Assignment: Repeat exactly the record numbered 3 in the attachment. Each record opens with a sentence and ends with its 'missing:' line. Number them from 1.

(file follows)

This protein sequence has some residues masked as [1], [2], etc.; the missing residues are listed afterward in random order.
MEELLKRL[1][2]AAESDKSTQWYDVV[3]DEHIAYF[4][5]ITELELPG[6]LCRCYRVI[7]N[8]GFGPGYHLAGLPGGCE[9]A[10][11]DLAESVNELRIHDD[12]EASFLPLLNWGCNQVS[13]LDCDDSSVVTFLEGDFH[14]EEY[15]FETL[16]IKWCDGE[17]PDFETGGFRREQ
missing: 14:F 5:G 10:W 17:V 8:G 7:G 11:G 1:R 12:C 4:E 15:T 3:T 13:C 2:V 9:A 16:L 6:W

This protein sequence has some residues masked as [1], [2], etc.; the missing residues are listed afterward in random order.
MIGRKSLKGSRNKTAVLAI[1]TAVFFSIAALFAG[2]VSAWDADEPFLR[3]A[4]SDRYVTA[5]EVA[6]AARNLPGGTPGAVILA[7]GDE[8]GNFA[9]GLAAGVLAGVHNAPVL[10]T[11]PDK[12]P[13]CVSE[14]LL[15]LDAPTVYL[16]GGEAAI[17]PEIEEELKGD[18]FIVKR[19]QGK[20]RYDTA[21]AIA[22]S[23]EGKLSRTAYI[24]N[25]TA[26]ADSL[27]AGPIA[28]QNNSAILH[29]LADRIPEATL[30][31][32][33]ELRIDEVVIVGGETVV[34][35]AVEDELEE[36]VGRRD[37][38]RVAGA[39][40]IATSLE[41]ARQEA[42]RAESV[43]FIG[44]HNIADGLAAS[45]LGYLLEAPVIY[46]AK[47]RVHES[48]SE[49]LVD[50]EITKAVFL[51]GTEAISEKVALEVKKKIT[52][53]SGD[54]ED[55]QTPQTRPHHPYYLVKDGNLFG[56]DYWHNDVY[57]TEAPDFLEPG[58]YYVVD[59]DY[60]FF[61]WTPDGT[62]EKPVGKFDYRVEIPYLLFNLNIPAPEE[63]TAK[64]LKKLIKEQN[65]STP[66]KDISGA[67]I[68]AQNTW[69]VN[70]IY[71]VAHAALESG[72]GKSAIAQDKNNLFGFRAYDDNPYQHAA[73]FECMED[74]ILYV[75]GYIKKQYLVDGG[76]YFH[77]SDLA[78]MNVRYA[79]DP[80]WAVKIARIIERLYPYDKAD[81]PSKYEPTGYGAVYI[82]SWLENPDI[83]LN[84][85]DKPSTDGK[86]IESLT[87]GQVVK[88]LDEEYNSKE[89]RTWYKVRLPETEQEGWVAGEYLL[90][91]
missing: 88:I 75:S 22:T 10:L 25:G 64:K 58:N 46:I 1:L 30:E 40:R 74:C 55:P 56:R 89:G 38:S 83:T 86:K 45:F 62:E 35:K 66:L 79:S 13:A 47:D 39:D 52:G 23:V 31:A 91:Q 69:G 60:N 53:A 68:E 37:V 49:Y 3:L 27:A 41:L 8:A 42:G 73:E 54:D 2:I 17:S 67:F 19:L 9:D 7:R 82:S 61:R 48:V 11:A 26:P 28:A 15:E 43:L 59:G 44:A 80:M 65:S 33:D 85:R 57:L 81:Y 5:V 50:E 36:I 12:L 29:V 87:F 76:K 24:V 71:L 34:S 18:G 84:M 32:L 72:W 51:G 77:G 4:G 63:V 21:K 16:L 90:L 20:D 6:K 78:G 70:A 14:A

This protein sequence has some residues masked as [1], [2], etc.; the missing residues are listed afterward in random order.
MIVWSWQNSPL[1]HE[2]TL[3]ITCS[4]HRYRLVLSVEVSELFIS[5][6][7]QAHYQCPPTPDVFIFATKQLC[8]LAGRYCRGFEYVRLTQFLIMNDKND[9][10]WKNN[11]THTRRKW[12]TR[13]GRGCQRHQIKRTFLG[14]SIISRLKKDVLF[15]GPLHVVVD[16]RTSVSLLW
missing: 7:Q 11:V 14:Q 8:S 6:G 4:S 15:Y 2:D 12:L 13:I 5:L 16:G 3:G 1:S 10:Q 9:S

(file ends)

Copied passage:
This protein sequence has some residues masked as [1], [2], etc.; the missing residues are listed afterward in random order.
MIVWSWQNSPL[1]HE[2]TL[3]ITCS[4]HRYRLVLSVEVSELFIS[5][6][7]QAHYQCPPTPDVFIFATKQLC[8]LAGRYCRGFEYVRLTQFLIMNDKND[9][10]WKNN[11]THTRRKW[12]TR[13]GRGCQRHQIKRTFLG[14]SIISRLKKDVLF[15]GPLHVVVD[16]RTSVSLLW
missing: 7:Q 11:V 14:Q 8:S 6:G 4:S 15:Y 2:D 12:L 13:I 5:L 16:G 3:G 1:S 10:Q 9:S